Lifting Slings

Lifting Slings

Nobles are the leading lifting equipment and lifting slings suppliers in Australia. We provide a broad range of synthetic slings, wire rope and chain slings in capacities to several hundred tonnes.

Every sling manufactured by Nobles is proof load tested in accordance with Australian Standards and a NATA certificate is issued.

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Which sling should I use?

Which sling should I use?

 

Which One

WHICH TYPE SHOULD BE USED?

From the information in this section users can see the wide variety of possibilities available for sling applications.

The following factors should be considered in making a selection:

  1. Load - Mass.
  2. Headroom.
  3. Frequency of use - life of sling.
  4. Type of load - steel, machinery, timber, shipping containers, crates, steel fabricated sections, fragile or items subjected to marring.
  5. Cost versus efficiency.
  6. Length of sling.
  7. Method of slinging.
  8. Environment - corrosion, heat etc.
  9. Available storage for slings.

Some general observations on the above include:

1. Load - Mass
This is the most obvious consideration when choosing a sling to lift a given load. The user must ensure a sling is chosen that has the appropriate WLL (Working Load Limit) in the intended configuration to lift the load. Refer to the appropriate sling WLL charts in this brochure or in the relevant Australian Standard.

2.Headroom
Where minimum headroom is available, a user should consider:

  • Using shorter slings.
  • If wire rope slings are used, there is a minimum length allowance in AS 1666 for slings using mechanically swaged eyes.
  • Double part grommets may be used.
  • Chain slings can be kept to very short lengths.
  • Using a lifting beam.
  • Increasing the included angle of multiple slings.

3. Frequency of Use - Life of Sling

  • This will depend on the number of times a sling is used and the manner in which the sling is used.
  • Chain slings provide longer life.
  • Nobleflex cable laid or Superflex plaited slings reduce kinking in comparison with conventional wire rope slings.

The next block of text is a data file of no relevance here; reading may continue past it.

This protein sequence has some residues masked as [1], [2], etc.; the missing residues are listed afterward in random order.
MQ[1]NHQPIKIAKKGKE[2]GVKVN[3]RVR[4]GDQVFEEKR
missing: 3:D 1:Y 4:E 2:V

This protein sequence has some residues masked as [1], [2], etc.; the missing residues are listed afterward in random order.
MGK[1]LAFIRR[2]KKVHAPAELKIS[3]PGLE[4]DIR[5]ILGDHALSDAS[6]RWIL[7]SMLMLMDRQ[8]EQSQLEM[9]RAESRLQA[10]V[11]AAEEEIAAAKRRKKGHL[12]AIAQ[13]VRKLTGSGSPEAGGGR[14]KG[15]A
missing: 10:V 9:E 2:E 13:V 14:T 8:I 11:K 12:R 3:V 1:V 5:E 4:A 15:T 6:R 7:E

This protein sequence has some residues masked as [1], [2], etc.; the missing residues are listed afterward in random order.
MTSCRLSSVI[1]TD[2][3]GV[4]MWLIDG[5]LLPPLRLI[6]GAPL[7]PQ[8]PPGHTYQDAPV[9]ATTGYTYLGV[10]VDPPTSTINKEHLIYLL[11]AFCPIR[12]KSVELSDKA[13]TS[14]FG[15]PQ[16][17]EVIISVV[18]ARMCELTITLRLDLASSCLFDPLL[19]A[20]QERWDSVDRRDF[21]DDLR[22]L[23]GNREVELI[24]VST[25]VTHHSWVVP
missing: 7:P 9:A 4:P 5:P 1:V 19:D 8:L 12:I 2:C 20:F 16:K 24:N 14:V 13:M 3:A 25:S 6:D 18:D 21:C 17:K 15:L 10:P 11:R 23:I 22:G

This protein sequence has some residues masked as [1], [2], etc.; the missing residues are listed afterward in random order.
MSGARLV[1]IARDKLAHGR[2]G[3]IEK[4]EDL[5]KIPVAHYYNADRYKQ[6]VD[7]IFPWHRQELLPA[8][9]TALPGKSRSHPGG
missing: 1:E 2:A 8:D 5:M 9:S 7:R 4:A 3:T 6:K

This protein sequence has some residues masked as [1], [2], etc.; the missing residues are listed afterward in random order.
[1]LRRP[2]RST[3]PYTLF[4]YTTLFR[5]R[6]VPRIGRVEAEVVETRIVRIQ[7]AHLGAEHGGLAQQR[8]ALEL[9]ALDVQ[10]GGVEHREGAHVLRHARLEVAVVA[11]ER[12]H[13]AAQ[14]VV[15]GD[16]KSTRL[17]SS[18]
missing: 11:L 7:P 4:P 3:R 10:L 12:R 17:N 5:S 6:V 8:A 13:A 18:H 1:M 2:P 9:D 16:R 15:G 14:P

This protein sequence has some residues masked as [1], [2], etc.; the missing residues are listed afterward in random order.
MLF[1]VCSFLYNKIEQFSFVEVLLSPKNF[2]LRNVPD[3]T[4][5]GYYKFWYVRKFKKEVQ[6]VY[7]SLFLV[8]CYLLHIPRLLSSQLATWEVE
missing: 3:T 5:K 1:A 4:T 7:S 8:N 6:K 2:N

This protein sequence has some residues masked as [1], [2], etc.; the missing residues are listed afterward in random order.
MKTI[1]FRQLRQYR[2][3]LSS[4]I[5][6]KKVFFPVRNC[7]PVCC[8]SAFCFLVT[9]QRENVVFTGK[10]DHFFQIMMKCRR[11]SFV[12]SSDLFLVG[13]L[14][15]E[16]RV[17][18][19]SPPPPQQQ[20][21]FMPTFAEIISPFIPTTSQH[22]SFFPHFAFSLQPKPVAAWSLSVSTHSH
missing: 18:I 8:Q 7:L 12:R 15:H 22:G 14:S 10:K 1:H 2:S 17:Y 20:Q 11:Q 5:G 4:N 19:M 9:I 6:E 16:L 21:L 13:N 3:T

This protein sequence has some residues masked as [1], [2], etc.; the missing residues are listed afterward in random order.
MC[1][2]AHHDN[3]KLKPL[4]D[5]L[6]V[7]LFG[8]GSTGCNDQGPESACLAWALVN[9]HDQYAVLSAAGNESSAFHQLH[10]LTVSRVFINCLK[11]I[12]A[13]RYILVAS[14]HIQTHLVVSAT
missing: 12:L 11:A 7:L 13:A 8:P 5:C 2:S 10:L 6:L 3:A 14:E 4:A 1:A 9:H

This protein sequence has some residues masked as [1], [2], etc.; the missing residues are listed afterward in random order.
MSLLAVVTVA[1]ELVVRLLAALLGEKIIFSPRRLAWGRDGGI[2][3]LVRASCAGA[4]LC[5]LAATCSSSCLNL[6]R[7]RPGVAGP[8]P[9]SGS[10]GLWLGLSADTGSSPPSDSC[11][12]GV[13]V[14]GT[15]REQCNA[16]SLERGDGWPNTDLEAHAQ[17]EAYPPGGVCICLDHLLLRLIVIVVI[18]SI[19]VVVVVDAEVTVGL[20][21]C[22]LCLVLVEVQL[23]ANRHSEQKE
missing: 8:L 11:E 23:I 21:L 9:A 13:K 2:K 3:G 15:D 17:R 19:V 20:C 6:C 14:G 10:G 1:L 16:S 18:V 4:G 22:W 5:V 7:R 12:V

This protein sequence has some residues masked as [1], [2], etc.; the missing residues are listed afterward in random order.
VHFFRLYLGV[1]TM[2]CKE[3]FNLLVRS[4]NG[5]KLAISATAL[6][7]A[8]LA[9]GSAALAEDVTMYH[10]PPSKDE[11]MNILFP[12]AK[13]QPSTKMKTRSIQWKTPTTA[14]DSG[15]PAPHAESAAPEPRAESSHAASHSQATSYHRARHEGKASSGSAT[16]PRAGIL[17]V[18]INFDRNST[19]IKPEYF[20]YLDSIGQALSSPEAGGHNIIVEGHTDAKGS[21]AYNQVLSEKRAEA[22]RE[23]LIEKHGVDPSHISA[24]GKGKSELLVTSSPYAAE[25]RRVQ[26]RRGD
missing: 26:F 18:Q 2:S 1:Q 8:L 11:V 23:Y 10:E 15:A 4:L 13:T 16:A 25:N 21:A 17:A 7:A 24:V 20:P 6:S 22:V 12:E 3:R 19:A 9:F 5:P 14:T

• Synthetic slings have special value in some chemically hazardous applications and for protection of the load to be lifted.

4.Type of Load

  • Chain and conventional wire rope slings are the most appropriate for abrasive surfaces.
  • Where a positive choking grip is required Superflex plaited slings, Round slings or Webbing slings are the best choice.
  • Where marring of items is a problem, Webbing slings, Round slings or covered Flat Woven Wire slings are most satisfactory.

5.Cost Versus Efficiency

  • A wire rope sling is an economical sling per tonne of WLL but after several uses in a choking application wire rope slings develop kinks, which make them more difficult to handle.
  • For quick, easy and safe handling, Nobleflex or Superflex slings, Grade T chain slings, Round slings and Webbing slings can save many dollars in time and reduce injury.

6. Length of Sling

  • Cost per metre is very relevant in long slings and wire rope is generally the most economical option in these circumstances.

7. Method of Slinging

  • Where slings are shackled to lifting points in a multi leg application, wire rope and chain slings are the most suitable. Where choking of the load is required Nobleflex or Superflex wire rope slings or synthetic Round and Webbing slings are generally the most efficient, though in special applications where abrasive surfaces are prevalent or in hauling logs Grade T chain slings are much more suitable.
  • If shortening of sling legs is required in multi leg applications, Grade T chain slings with grab or shortening hooks are the best option.

8. Environment

  • In a corrosive situation ferrule secured flemish eyes should be considered for wire rope slings.
  • Aluminium ferrules are not appropriate in some mining areas or alumina refineries.
  • Where acids and alkalis are prevalent webbing slings are beneficial. Grade T chain slings will be affected by temperatures above 200° C. Wire rope slings used near heat should have a steel core in the wire rope.

9. Available Storage for Slings

  • All slings are best stored vertically so their length and condition can be readily inspected. There is also less chance of water or corrosion damage and mechanical damage. The WLL of each sling can also be readily ascertained.